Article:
S. Padmanabhan, J.
1. The petitioner and his sister Madhavi Amma (grandmother of the respondent) are residing in house No.C.P.3/48 in Cherukunnu Panchayat. Respondent is residing at Cannanore and he is not having any right over the above building. There is some existing dispute between the petitioner and Madhavi Amrria regarding title and possession over the abovesaid building and the land. In that connection some civil suit is also pending.
2. A tree standing close to the building is alleged to be in such a condition as to attract the provisions of Section 133(1)(d) of the Code of Criminal Procedure, hereinafter referred to as 'the Code'. On the basis of an information received, by a petition filed by the respondent, the Sub-Divisional Magistrate called for reports from the Police as well as the concerned revenue authorities. On getting satisfaction that the conditions contemplated under Section 133(1)(d) exist, the Sub-Divisional Magistrate passed a conditional order and issued notice to the petitioner. The petitioner objected. He raised some preliminary objections. That was negatived by the Sub-Divisional Magistrate by order dated 17-9-1983, It was ordered:
Hence this Court will continue with proceedings in this case at this stage. The case is posted to 1-10-1983 for summary evidence of the counter petitioner if any, against the cutting and removal of tree.
Thus the matter is only at the stage of conditional order. Aggrieved by this order, the petitioner filed Crl. R.P. 129 of 1983 before the Sessions Judge, Tellicherry and by order dated 22-1-1985 the revision was dismissed. It was under the above circumstances that this petition invoking the inherent jurisdiction of this Court was filed.
3. The petitioner mainly alleged two grounds:
(1) the respondent has no locus standi to move the Sub-Divisional Magistrate since he is not an occupant of the building, passerby, neighbour or otherwise, who is likely to be affected by the fall of the tree and (2) no public right is involved and it is only a matter affecting the petitioner and he is having the right to decide whether he is to put up with the danger or not.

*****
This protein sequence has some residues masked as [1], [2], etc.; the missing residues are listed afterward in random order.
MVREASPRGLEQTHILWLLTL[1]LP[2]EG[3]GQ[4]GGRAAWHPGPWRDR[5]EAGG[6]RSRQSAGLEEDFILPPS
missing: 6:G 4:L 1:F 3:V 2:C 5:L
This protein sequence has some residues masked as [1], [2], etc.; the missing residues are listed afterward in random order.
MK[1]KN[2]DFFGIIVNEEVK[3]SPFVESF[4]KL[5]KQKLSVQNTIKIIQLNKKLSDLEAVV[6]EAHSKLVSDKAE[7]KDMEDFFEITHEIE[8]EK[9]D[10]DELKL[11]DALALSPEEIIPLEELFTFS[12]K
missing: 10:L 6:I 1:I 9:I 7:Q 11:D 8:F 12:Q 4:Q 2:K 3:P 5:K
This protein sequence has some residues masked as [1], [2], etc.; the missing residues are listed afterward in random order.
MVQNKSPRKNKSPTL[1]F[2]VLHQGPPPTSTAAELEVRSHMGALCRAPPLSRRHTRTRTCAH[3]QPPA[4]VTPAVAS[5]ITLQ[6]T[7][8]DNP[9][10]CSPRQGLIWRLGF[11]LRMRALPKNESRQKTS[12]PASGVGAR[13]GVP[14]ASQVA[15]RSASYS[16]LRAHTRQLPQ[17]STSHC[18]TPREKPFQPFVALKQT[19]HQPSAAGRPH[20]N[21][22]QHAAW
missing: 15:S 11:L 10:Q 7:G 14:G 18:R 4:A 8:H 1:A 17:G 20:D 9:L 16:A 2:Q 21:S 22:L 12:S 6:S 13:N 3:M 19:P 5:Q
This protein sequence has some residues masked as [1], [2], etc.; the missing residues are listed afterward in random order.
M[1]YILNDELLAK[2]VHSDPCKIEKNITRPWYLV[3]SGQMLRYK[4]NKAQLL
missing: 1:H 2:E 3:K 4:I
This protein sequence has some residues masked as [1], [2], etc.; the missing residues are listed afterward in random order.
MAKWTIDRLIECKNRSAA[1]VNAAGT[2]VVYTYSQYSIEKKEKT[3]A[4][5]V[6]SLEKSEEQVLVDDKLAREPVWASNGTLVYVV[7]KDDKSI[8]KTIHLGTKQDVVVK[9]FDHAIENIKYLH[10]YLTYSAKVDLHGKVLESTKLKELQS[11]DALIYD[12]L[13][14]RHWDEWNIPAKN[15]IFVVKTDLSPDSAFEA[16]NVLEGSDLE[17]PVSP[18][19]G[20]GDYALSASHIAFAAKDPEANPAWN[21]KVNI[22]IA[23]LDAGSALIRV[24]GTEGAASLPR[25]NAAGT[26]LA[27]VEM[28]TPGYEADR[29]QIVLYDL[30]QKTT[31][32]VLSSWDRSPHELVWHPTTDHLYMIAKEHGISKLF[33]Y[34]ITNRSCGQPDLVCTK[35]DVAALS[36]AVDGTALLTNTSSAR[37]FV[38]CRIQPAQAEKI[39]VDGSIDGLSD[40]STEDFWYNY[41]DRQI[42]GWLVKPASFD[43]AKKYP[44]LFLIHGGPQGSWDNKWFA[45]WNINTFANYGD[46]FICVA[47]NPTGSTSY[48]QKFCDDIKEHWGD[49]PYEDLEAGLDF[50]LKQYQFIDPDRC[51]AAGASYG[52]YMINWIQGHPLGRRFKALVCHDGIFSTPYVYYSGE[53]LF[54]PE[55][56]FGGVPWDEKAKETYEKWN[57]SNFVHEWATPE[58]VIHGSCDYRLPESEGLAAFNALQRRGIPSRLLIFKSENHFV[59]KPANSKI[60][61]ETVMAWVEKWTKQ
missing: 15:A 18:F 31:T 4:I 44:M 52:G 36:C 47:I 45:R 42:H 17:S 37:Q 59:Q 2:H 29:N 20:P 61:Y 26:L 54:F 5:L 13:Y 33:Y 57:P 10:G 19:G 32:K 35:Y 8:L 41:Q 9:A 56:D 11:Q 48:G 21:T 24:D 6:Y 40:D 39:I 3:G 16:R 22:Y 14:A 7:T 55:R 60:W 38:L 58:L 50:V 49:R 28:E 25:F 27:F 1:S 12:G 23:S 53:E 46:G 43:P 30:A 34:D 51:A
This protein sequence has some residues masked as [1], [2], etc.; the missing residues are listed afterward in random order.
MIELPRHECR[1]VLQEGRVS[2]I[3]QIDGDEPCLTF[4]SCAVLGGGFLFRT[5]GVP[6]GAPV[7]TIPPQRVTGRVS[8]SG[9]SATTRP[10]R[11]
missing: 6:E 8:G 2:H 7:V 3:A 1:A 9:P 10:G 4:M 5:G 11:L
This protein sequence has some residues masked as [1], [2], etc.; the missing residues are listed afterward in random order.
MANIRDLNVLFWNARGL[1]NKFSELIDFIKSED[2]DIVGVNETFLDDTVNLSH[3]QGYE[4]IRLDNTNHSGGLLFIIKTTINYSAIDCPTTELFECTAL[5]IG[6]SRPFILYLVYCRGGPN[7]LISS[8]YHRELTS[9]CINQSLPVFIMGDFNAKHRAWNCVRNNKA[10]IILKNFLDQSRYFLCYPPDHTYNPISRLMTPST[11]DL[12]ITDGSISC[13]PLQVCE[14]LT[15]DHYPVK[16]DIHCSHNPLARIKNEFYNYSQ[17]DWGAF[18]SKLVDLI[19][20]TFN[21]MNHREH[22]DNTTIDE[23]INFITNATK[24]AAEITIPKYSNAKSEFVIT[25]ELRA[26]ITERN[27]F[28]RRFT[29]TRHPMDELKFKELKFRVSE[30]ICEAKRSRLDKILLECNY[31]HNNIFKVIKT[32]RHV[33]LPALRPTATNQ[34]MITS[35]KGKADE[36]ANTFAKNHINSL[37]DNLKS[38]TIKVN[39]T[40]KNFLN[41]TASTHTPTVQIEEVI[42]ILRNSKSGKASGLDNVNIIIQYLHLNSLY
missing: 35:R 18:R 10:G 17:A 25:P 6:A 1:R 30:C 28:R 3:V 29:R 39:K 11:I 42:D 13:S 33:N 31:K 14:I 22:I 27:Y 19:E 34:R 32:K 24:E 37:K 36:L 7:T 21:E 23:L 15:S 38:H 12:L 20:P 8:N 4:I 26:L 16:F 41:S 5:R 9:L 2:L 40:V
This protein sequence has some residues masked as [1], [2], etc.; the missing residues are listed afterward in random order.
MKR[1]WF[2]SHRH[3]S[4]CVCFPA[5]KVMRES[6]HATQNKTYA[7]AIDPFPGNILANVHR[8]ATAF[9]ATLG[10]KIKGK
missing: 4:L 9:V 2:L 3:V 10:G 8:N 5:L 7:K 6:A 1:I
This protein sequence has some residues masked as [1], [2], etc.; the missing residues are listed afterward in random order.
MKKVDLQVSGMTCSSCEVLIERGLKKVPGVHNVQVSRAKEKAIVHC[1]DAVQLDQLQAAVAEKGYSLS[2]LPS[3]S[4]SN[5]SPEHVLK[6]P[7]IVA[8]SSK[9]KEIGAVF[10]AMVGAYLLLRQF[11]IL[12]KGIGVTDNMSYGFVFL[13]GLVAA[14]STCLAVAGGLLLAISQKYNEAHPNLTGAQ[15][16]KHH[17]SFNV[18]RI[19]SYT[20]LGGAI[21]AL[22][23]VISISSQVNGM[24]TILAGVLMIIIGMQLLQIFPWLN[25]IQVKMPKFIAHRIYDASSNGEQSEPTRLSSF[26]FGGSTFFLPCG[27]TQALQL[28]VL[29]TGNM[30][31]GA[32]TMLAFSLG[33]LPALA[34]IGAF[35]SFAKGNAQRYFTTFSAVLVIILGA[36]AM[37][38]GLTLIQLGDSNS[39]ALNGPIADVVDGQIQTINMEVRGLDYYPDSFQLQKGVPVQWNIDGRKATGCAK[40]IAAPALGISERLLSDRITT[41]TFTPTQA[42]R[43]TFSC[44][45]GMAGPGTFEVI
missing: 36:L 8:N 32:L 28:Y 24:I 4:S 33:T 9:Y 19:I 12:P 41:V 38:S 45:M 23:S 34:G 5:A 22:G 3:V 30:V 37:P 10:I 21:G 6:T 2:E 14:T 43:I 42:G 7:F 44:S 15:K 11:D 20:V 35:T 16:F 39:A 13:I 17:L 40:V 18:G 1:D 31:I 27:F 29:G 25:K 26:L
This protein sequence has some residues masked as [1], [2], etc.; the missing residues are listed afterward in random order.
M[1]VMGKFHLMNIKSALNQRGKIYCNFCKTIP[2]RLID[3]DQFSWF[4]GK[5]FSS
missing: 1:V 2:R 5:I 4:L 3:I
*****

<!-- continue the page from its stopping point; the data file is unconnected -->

4. I have heard both sides in detail on the above two points. I am not satisfied that either of the contentions will stand. It is true that Section 133 of the Code appears in Chapter X which deals with Public Order or Tranquillity. So also it is true that Section 133 comes under the heading public nuisances. But they are not decisive factors in determining the scope and ambit of the provisions of Section 133 of the Code.
5. Public nuisance has been defined in Section 268 of Indian Penal Code, which reads:
268. Public nuisance - A person is guilty of a public nuisance, who does any act or is guilty of an illegal omission which causes any common injury, danger or annoyance to the public or to the people in general who dwell or occupy property in the vicinity, or which must necessarily cause injury, obstruction, danger or annoyance to persons who may have occasion to use any public right.
A common nuisance is not excused on the ground that it causes some convenience or advantage.
If we go by that definition, in order to constitute public nuisance there must be common injury, danger or annoyance to the public or to people in general, who dwell or occupy property in the vicinity and it is not sufficient that there is danger to a particular person or persons living in the neighbourhood. Public nuisance has not been defined in the Code. But in view of the provisions of Section 133 of the Code, it is not necessary for us to go into the definition of public nuisance contained in Section 268 of the Indian Penal Code, because Section 133 itself makes it clear as to what is meant by public nuisance for the purpose of that section. Section 133 shows that the term public nuisance is used to cover several kinds of nuisances enumerated therein. Even if the definition contained in Section 268 of the Indian Penal Code is taken as relevant, for the purpose of interpretation with regard to general definitions, the general definition will have to yield if a different intention appears from the subject or conduct of the provision which is applicable. Such a different intention is clear from Section 133 of the Code and therefore that intention will have to prevail in preference to the general definition contained in Section 268 of the Indian Penal Code.
6. Under Section 133 of the Code, no danger to the general public is necessary. For the purpose of Section 133(1)(d) it is enough if the building, tree or structure is in such a condition that it is likely to fall and thereby cause injury to persons living or carrying on business in the neighbourhood or passing by. It is not necessary that the dangerous position of the tree is such that it is likely to fall in a public place. Likely danger to the public or the entire residence of the neighbourhood is also not absolutely essential. Even possible danger to a single individual may become sufficient in specified cases.